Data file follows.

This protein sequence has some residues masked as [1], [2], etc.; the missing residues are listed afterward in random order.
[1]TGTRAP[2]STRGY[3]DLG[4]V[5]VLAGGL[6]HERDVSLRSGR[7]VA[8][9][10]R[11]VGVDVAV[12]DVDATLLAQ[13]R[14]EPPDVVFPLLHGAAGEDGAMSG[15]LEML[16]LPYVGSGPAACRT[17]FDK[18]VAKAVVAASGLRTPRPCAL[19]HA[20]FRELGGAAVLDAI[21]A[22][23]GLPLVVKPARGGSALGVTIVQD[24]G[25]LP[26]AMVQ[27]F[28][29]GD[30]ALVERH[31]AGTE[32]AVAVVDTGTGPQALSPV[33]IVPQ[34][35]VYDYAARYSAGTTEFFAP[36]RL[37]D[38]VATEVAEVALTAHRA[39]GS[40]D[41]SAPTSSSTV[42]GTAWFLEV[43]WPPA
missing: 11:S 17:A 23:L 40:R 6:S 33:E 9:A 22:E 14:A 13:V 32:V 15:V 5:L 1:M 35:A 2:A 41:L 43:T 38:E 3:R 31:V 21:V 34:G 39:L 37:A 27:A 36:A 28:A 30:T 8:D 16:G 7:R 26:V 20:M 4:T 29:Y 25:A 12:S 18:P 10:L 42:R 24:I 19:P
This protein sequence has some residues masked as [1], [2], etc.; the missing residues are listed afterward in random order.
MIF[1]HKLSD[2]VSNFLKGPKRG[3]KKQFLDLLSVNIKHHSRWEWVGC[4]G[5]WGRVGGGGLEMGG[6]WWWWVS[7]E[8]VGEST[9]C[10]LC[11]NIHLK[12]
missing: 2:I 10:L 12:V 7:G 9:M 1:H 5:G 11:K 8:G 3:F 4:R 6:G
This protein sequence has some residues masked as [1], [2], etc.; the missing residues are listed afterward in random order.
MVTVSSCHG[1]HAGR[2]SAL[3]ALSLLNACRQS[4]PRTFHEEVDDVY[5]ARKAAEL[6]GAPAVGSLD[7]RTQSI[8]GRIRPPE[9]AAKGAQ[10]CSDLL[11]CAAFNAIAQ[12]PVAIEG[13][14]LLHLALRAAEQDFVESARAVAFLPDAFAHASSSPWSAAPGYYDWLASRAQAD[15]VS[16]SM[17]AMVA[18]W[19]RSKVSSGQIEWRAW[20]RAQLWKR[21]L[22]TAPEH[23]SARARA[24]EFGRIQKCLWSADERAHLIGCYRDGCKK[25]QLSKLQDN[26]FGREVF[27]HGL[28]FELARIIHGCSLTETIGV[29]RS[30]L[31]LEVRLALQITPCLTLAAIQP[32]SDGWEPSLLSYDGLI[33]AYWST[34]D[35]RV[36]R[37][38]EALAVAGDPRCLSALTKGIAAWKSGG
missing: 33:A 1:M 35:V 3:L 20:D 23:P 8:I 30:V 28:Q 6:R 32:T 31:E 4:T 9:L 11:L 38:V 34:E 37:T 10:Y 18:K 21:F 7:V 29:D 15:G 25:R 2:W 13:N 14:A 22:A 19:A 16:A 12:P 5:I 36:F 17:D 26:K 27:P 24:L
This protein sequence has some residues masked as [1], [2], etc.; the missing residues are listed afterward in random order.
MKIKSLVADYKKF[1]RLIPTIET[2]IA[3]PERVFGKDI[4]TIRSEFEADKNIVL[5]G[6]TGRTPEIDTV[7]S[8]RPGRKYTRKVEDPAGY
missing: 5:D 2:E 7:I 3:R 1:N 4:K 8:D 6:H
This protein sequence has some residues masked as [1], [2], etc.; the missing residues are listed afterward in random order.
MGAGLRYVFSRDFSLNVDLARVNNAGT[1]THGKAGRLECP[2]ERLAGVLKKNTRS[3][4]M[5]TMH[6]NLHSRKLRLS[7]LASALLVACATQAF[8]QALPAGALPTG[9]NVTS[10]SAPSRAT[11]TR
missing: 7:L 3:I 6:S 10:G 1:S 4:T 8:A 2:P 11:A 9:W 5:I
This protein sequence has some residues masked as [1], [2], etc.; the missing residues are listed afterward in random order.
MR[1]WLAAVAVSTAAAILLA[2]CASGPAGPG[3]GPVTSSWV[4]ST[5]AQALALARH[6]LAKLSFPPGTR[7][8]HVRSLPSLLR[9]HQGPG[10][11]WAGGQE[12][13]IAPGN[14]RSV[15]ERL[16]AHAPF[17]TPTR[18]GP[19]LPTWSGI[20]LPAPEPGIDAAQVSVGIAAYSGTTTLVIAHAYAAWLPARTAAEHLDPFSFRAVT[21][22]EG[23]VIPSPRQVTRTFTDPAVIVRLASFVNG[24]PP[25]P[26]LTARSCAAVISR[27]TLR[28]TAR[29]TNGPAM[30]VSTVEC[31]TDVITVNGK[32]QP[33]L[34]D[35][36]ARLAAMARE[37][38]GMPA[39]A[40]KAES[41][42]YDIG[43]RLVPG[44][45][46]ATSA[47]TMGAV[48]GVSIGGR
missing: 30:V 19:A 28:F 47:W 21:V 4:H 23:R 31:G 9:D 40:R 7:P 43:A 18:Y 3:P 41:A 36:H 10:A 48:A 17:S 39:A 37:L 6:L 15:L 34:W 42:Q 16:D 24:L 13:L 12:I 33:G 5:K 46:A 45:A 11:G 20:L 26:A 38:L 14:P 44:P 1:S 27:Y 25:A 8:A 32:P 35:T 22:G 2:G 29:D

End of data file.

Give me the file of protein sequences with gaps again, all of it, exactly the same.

This protein sequence has some residues masked as [1], [2], etc.; the missing residues are listed afterward in random order.
[1]TGTRAP[2]STRGY[3]DLG[4]V[5]VLAGGL[6]HERDVSLRSGR[7]VA[8][9][10]R[11]VGVDVAV[12]DVDATLLAQ[13]R[14]EPPDVVFPLLHGAAGEDGAMSG[15]LEML[16]LPYVGSGPAACRT[17]FDK[18]VAKAVVAASGLRTPRPCAL[19]HA[20]FRELGGAAVLDAI[21]A[22][23]GLPLVVKPARGGSALGVTIVQD[24]G[25]LP[26]AMVQ[27]F[28][29]GD[30]ALVERH[31]AGTE[32]AVAVVDTGTGPQALSPV[33]IVPQ[34][35]VYDYAARYSAGTTEFFAP[36]RL[37]D[38]VATEVAEVALTAHRA[39]GS[40]D[41]SAPTSSSTV[42]GTAWFLEV[43]WPPA
missing: 11:S 17:A 23:L 40:R 6:S 33:E 9:A 22:E 14:A 13:V 32:V 15:V 5:L 1:M 35:A 2:A 41:L 43:T 38:E 3:R 31:V 21:V 34:G 39:L 37:A 27:A 36:A 28:A 30:T 8:D 16:G 7:R 26:V 20:M 4:T 29:Y 25:A 12:S 18:P 10:L 42:R 24:I 19:P
This protein sequence has some residues masked as [1], [2], etc.; the missing residues are listed afterward in random order.
MIF[1]HKLSD[2]VSNFLKGPKRG[3]KKQFLDLLSVNIKHHSRWEWVGC[4]G[5]WGRVGGGGLEMGG[6]WWWWVS[7]E[8]VGEST[9]C[10]LC[11]NIHLK[12]
missing: 2:I 10:L 12:V 7:G 9:M 1:H 5:G 11:K 8:G 3:F 4:R 6:G
This protein sequence has some residues masked as [1], [2], etc.; the missing residues are listed afterward in random order.
MVTVSSCHG[1]HAGR[2]SAL[3]ALSLLNACRQS[4]PRTFHEEVDDVY[5]ARKAAEL[6]GAPAVGSLD[7]RTQSI[8]GRIRPPE[9]AAKGAQ[10]CSDLL[11]CAAFNAIAQ[12]PVAIEG[13][14]LLHLALRAAEQDFVESARAVAFLPDAFAHASSSPWSAAPGYYDWLASRAQAD[15]VS[16]SM[17]AMVA[18]W[19]RSKVSSGQIEWRAW[20]RAQLWKR[21]L[22]TAPEH[23]SARARA[24]EFGRIQKCLWSADERAHLIGCYRDGCKK[25]QLSKLQDN[26]FGREVF[27]HGL[28]FELARIIHGCSLTETIGV[29]RS[30]L[31]LEVRLALQITPCLTLAAIQP[32]SDGWEPSLLSYDGLI[33]AYWST[34]D[35]RV[36]R[37][38]EALAVAGDPRCLSALTKGIAAWKSGG
missing: 33:A 1:M 35:V 3:L 20:D 23:P 8:I 30:V 28:Q 6:R 32:T 31:E 4:T 9:L 11:L 38:V 34:E 37:T 10:Y 18:K 21:F 7:V 29:D 15:G 25:R 2:W 13:N 14:A 22:A 19:A 16:A 12:P 5:I 36:F 17:D 26:K 27:P 24:L
This protein sequence has some residues masked as [1], [2], etc.; the missing residues are listed afterward in random order.
MKIKSLVADYKKF[1]RLIPTIET[2]IA[3]PERVFGKDI[4]TIRSEFEADKNIVL[5]G[6]TGRTPEIDTV[7]S[8]RPGRKYTRKVEDPAGY
missing: 5:D 2:E 7:I 3:R 1:N 4:K 8:D 6:H
This protein sequence has some residues masked as [1], [2], etc.; the missing residues are listed afterward in random order.
MGAGLRYVFSRDFSLNVDLARVNNAGT[1]THGKAGRLECP[2]ERLAGVLKKNTRS[3][4]M[5]TMH[6]NLHSRKLRLS[7]LASALLVACATQAF[8]QALPAGALPTG[9]NVTS[10]SAPSRAT[11]TR
missing: 7:L 3:I 6:S 10:G 1:S 4:T 8:A 2:P 11:A 9:W 5:I
This protein sequence has some residues masked as [1], [2], etc.; the missing residues are listed afterward in random order.
MR[1]WLAAVAVSTAAAILLA[2]CASGPAGPG[3]GPVTSSWV[4]ST[5]AQALALARH[6]LAKLSFPPGTR[7][8]HVRSLPSLLR[9]HQGPG[10][11]WAGGQE[12][13]IAPGN[14]RSV[15]ERL[16]AHAPF[17]TPTR[18]GP[19]LPTWSGI[20]LPAPEPGIDAAQVSVGIAAYSGTTTLVIAHAYAAWLPARTAAEHLDPFSFRAVT[21][22]EG[23]VIPSPRQVTRTFTDPAVIVRLASFVNG[24]PP[25]P[26]LTARSCAAVISR[27]TLR[28]TAR[29]TNGPAM[30]VSTVEC[31]TDVITVNGK[32]QP[33]L[34]D[35][36]ARLAAMARE[37][38]GMPA[39]A[40]KAES[41][42]YDIG[43]RLVPG[44][45][46]ATSA[47]TMGAV[48]GVSIGGR
missing: 30:V 19:A 28:F 47:W 21:V 4:H 23:R 31:G 9:D 40:R 7:P 43:A 18:Y 3:P 41:A 36:H 10:A 48:A 17:S 39:A 37:L 6:L 15:L 34:W 42:Q 16:D 24:L 13:L 12:I 33:G 5:K 46:A 45:A 11:G 20:L 26:A 38:L 14:P 44:P 1:S 27:Y 25:A 8:A 32:P 35:T 22:G 2:G 29:D